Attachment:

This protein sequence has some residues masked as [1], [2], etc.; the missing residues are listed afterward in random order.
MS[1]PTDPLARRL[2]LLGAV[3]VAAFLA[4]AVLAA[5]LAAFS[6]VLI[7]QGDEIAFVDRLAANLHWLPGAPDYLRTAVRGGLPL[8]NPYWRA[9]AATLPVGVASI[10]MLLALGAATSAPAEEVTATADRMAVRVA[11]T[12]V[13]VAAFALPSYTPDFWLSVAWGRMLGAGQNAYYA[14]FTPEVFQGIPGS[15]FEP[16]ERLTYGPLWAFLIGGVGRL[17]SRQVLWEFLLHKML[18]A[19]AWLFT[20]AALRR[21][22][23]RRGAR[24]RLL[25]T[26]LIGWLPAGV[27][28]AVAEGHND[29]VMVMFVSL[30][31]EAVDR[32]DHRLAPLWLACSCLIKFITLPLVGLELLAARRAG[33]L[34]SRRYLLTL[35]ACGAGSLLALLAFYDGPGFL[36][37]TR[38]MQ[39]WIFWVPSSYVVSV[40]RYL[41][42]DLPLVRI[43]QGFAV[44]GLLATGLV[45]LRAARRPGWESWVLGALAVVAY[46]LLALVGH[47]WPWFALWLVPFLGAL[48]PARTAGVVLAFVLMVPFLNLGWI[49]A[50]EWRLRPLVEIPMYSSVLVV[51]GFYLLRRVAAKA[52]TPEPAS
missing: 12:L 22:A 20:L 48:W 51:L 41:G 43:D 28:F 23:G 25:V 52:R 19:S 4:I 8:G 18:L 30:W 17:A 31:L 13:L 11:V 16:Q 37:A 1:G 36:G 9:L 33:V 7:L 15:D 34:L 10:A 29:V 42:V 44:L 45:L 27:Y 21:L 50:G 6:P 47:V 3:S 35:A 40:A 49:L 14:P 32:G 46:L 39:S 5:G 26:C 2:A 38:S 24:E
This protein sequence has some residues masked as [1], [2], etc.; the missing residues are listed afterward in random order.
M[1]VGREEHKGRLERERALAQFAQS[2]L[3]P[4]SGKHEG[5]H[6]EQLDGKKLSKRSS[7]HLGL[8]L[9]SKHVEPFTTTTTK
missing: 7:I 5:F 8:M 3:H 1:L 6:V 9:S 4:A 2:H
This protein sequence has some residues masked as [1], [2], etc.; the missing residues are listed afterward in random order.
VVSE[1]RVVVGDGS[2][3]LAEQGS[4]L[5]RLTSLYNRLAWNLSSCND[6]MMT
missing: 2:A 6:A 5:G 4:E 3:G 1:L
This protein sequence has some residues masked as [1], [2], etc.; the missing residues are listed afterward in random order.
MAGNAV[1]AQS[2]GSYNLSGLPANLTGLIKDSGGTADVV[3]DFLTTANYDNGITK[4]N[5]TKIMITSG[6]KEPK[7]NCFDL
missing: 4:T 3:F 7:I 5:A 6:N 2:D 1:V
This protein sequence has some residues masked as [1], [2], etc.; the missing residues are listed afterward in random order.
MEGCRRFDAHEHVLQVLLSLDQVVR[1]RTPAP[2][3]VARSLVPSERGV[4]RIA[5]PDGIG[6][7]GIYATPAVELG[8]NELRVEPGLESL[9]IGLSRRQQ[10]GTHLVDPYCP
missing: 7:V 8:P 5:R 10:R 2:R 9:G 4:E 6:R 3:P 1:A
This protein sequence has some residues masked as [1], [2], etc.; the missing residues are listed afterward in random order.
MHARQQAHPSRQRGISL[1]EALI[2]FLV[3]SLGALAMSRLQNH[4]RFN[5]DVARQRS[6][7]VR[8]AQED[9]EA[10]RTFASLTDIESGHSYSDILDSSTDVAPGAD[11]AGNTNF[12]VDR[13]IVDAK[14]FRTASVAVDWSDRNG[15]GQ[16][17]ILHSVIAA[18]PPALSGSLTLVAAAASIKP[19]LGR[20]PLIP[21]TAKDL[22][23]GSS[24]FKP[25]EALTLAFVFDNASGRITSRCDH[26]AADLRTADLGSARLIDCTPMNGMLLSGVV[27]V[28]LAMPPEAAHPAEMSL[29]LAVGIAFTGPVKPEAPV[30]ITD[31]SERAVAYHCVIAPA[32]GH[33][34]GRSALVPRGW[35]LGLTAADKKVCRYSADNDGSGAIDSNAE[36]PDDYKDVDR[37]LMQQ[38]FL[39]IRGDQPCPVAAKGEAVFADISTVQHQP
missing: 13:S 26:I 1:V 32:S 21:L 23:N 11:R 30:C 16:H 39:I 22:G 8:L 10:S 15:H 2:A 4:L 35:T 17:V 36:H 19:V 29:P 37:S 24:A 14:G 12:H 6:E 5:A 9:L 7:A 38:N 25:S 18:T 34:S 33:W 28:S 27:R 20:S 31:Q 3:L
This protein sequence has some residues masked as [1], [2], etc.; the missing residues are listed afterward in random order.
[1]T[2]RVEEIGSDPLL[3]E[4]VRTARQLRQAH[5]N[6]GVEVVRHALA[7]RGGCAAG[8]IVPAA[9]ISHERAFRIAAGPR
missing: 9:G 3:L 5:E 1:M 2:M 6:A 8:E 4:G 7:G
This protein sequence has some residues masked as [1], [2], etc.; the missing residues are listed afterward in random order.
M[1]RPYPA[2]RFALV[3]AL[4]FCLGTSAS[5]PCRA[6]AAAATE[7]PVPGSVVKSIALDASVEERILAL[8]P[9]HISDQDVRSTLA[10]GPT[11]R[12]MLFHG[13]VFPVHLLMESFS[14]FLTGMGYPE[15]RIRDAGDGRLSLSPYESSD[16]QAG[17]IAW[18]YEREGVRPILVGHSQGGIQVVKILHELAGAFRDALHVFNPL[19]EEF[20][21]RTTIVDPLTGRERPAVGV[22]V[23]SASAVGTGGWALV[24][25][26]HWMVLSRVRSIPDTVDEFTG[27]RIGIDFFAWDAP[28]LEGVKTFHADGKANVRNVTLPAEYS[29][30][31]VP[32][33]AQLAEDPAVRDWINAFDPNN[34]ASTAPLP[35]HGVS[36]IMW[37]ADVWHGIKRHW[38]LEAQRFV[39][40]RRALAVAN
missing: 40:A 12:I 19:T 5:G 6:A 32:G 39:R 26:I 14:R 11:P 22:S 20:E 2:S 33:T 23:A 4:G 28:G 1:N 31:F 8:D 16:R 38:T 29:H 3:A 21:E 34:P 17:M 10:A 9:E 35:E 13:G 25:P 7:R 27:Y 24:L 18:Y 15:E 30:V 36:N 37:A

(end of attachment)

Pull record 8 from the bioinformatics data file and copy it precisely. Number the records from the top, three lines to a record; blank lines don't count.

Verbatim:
This protein sequence has some residues masked as [1], [2], etc.; the missing residues are listed afterward in random order.
M[1]RPYPA[2]RFALV[3]AL[4]FCLGTSAS[5]PCRA[6]AAAATE[7]PVPGSVVKSIALDASVEERILAL[8]P[9]HISDQDVRSTLA[10]GPT[11]R[12]MLFHG[13]VFPVHLLMESFS[14]FLTGMGYPE[15]RIRDAGDGRLSLSPYESSD[16]QAG[17]IAW[18]YEREGVRPILVGHSQGGIQVVKILHELAGAFRDALHVFNPL[19]EEF[20][21]RTTIVDPLTGRERPAVGV[22]V[23]SASAVGTGGWALV[24][25][26]HWMVLSRVRSIPDTVDEFTG[27]RIGIDFFAWDAP[28]LEGVKTFHADGKANVRNVTLPAEYS[29][30][31]VP[32][33]AQLAEDPAVRDWINAFDPNN[34]ASTAPLP[35]HGVS[36]IMW[37]ADVWHGIKRHW[38]LEAQRFV[39][40]RRALAVAN
missing: 40:A 12:I 19:T 5:G 6:A 32:G 39:R 26:I 14:R 11:P 22:S 20:E 2:S 33:T 23:A 4:G 28:G 1:N 31:F 8:D 16:R 38:T 29:H 3:A 21:E 34:P 17:M 10:A 9:E 35:E 13:G 25:P 7:R 27:Y 24:L 18:Y 15:E 30:V 36:N 37:A